Daily Star

‘There’s a reason behind The CLUTTER’

SortYour Life Out host Stacey Solomon on helping people clear their house and what motivates her to be organised


When 19-year-old Stacey Solomon first appeared on The X Factor singing her spine-tingling version of What A Wonderful World, viewers fell in love with her. Fifteen years later, Stacey has gone from being a struggling single mum to one of TV’s biggest stars. Her career has seen her win I’m A Celebrity… Get Me Out Of Here!, carve out a successful presenting career and amass six million Instagram fans. All the while, she’s raising her five kids, Zachary, 15, Leighton, 11, Rex, four, Rose, two, and Belle, 12 months, with husband, Joe Swash, who is the father of her three youngest and is also dad to 16-year-old Harry from a previous relationsh­ip.

“I’m waiting for someone to be like,‘Oh, it’s all over now. It was just a big joke,’” she admits. “I laugh with my mum all the time. I’ve been in scenarios that neither of us could ever imagine.

I got to interview Boris Johnson once and my mum just rang me up laughing, going, ‘What are you doing with Boris Johnson?’ I was like, ‘I don’t know, Mum!’ Every opportunit­y I get, we can’t believe it.”

Stacey has excelled at every role she’s taken but the 34-year-old knows that grafting isn’t always enough.

“People will say, ‘Oh, you work hard,’” says Stacey. “But the reality is I got so lucky. I worked really hard and gave it my absolute best, but I still have been lucky to have fallen into those situations where somebody gave me an opportunit­y. I’ll keep going until it finishes.”

Stacey must be doing something right because she’s back with a fourth series of Sort Your Life Out. Stacey and her team go into people’s houses, recycle or upcycle their clutter and leave them with a reorganise­d home. But for Stacey, the show is as much about helping people say goodbye to past trauma as it is about parting with old belongings.

“It’s the psychologi­cal side of it that helps more than anything,” she says.“There’s always a reason behind the clutter. Whether that be emotional attachment or a trauma in their life that has meant they haven’t been able to move forward. There’s so much psychologi­cal behaviour behind why we hold on to stuff. Most of my day is figuring out why and we can have a conversati­on and work out how best to support them to let go of as much as possible.”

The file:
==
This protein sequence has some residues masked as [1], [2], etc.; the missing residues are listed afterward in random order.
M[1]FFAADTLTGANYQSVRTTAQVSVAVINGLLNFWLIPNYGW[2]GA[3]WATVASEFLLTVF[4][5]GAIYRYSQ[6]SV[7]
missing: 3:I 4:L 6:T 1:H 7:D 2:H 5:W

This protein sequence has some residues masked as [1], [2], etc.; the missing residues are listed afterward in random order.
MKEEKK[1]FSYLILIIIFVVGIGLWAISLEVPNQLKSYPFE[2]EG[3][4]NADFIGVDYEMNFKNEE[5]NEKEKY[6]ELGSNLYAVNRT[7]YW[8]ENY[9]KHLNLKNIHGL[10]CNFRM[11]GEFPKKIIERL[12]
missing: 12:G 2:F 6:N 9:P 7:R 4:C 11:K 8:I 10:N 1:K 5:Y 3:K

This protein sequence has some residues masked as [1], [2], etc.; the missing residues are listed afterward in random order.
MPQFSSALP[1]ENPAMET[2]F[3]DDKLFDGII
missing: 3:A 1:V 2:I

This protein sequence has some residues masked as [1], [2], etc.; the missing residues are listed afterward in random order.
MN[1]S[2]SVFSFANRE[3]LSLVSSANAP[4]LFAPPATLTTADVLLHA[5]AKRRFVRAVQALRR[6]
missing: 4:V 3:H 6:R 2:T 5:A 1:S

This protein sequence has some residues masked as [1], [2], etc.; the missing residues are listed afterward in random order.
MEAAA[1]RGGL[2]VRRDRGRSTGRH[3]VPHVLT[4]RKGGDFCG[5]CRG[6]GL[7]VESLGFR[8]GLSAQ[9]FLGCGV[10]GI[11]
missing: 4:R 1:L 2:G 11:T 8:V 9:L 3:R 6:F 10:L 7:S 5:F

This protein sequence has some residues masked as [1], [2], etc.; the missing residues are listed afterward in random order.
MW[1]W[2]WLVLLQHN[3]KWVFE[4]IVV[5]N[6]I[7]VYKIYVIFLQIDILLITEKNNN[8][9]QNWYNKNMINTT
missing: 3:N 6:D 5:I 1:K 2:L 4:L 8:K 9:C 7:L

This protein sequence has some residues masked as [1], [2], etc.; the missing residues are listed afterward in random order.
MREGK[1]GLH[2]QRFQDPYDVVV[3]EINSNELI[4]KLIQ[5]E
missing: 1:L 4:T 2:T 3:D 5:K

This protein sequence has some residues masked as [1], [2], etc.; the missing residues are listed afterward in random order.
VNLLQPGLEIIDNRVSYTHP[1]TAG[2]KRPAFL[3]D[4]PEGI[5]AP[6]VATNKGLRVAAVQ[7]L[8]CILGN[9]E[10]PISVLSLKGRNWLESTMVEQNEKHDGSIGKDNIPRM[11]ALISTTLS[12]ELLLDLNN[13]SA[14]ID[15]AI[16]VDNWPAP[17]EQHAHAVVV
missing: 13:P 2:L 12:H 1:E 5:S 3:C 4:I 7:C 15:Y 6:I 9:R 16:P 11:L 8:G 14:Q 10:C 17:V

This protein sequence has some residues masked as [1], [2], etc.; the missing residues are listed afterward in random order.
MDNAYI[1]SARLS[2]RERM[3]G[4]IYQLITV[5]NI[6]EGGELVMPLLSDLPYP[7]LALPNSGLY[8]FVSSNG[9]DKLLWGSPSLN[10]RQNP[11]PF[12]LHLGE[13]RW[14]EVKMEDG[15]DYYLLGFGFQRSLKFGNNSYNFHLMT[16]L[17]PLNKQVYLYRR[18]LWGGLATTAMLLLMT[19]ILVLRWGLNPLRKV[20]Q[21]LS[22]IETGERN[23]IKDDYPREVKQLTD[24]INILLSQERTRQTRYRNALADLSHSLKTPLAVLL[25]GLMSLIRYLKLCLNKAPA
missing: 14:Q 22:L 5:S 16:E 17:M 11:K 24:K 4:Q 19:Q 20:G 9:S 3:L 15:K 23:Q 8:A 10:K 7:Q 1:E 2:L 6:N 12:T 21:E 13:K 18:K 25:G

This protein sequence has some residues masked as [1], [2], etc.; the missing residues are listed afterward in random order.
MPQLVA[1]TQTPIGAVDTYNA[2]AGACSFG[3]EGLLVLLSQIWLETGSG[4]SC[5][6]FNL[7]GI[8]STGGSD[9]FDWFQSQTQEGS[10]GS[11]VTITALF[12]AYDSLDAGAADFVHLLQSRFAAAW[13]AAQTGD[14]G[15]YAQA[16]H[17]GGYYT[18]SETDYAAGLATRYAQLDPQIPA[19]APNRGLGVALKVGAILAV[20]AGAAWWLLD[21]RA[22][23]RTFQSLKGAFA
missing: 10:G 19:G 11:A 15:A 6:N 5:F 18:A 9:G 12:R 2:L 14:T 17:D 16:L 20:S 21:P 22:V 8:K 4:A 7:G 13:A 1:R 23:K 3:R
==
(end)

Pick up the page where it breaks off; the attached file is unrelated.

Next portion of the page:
Stacey often keeps in touch with people who appear on the show and has found that, mostly, they don’t go back to their old ways. “When they get home they see how they could live in their home and no one ever wants to go back there,” she says.

In fact, some participan­ts use the changes to kick-start a new phase in their life. “There are people who’ve then ended up losing loads of weight and getting healthy and there was a single mum who got her home together and ended up meeting somebody because she finally felt comfortabl­e taking them back to her home,” she says. “There are so many success stories and it’s not necessaril­y how clean they have kept their house, it’s how their lifestyle changes and everything around it.”

Stacey says she learned to be organised when she had her first baby aged 18.“When I had Zachary, I went from a carefree, I’m-never-gonna-die-life-is-fantastic teenager to, ‘I’ve got a child who depends on me.’”

Stacey returned to college after Zachary was born but had to organise her life to fit everything in. “I had a baby who was in the nursery at college and then I had to get a job afterwards to pay for college,” she says.

“I tried to hang on to my social life and I couldn’t do it. I realised if I wasn’t meticulous­ly organised, I couldn’t get my milk vouchers. I had to pick up my giro at a certain time every week, I had to get the baby into nursery and out of nursery at a certain time – there was so much for me to think about. If I didn’t get my a**e in gear, I wouldn’t have survived. I wouldn’t have passed my A levels and I wouldn’t have kept my baby alive. It shocked me into it. Every time I slipped back from that organised self, I’d just feel I couldn’t cope with life.

 ?? ?? Sort Your Life Out with STACEY SOLOMON Tuesday, 9pm, BBC One
Sort Your Life Out with STACEY SOLOMON Tuesday, 9pm, BBC One
 ?? ?? Stacey with husband Joe Swash and the kids
Stacey with husband Joe Swash and the kids
 ?? ?? Stacey and the team help the Bufton family
Stacey and the team help the Bufton family

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